The following organizations were selected to receive grant funding in this area:

Kennesaw State University (Kennesaw, GA) – $40,000 to support complementary programs for students and parents to reduce family conflict and anti-social behaviors associated with separation and loss resulting from immigration and related economic challenges by increasing parental engagement in schools and providing students with pro-social skills to address conflict constructively, creating stronger community and support systems for children, families and schools.

Little Friends for Peace (Mt. Rainier, MD) - $40,000 to support a community-based initiative providing conflict resolution education and leadership skills training to elementary school students at risk of gang involvement due to recent immigration and financial challenges, including peacebuilding and peace leadership training for children, parents, teachers and community members.

To view the 2018 Notice of Funding Availability, click here.

2017 Funding Track – Conflict Resolution Education for Youth Experiencing Interventions by Juvenile Justice or Social Service Agencies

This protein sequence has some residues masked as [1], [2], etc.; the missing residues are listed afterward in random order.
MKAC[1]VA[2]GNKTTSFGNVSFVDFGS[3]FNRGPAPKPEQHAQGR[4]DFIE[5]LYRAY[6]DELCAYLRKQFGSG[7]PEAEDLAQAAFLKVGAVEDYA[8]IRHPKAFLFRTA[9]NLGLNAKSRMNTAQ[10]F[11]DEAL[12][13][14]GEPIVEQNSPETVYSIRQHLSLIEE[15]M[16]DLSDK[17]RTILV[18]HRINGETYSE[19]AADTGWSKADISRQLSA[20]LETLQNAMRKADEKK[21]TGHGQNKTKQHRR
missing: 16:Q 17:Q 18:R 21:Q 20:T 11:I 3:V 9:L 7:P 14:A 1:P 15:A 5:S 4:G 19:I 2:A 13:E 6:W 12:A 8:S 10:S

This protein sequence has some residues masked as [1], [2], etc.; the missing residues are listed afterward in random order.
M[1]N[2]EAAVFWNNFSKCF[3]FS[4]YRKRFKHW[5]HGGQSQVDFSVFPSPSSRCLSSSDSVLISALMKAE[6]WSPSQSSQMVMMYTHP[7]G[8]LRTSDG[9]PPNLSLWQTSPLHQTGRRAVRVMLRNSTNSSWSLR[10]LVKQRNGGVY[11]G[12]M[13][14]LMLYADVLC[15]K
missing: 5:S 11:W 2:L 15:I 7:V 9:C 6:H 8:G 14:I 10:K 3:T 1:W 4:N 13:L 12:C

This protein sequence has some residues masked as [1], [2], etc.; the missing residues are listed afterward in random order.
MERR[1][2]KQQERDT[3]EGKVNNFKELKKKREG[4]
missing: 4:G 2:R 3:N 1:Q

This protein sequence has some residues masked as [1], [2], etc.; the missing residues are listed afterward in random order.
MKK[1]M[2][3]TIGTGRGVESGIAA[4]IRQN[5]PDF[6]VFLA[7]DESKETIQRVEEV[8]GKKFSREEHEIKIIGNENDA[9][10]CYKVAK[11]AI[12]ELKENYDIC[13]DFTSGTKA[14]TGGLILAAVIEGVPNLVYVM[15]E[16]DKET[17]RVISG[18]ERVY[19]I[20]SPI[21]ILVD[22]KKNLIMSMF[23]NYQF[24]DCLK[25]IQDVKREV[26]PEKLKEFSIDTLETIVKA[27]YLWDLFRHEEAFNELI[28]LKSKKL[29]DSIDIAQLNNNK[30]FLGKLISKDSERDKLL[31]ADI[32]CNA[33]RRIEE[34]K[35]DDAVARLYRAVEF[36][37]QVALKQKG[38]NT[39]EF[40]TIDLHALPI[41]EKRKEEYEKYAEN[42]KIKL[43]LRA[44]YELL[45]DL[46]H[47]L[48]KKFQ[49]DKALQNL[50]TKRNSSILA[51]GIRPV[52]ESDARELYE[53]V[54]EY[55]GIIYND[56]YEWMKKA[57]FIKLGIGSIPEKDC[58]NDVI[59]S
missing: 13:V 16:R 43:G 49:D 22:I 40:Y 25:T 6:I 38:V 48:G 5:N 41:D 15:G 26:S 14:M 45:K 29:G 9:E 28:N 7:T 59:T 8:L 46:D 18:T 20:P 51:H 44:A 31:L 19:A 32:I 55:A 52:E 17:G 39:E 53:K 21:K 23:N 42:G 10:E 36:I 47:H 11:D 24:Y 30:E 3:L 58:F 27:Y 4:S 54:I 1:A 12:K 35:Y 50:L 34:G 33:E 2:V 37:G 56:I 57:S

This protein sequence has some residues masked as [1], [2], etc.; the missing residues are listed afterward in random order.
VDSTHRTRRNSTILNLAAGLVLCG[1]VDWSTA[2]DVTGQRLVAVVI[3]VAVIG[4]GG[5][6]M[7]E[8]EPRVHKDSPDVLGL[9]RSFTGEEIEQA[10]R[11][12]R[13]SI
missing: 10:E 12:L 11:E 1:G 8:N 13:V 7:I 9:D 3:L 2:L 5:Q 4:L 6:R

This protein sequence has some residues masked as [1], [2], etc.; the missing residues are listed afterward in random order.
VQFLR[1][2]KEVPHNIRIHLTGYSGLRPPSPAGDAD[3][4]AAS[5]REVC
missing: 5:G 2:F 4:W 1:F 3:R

The following organizations were selected to receive grant funding in this area:

Massachusetts Office of Public Collaboration (Boston, MA) $40,000 to support the expansion of a successful program combining conflict resolution skill-building and creative arts to assist at-risk youth in dealing constructively with conflict and helping to prevent violence in their communities.  Using PhotoVoice, a flexible platform incorporating participatory photography and videography, digital storytelling and improvisational drama, the project empowers adolescent youth to explore and create positive channels for addressing conflict and initiating social change.

Supreme Court of Ohio (Columbus, OH) - $40,000 to fund The Right Track Project, an innovative conflict resolution and truancy prevention initiative for at-risk youth, families and local communities, including the development of a unique web-based mobile application and truancy mediation program intended to reduce school truancies and to divert students in grades 5-12 from involvement in the juvenile justice system.

To view the 2017 Notice of Funding Availability, click here.

2016 Funding Track – Conflict Resolution Education for Structurally Disadvantaged Youth

The following organizations were selected to receive grant funding in this area: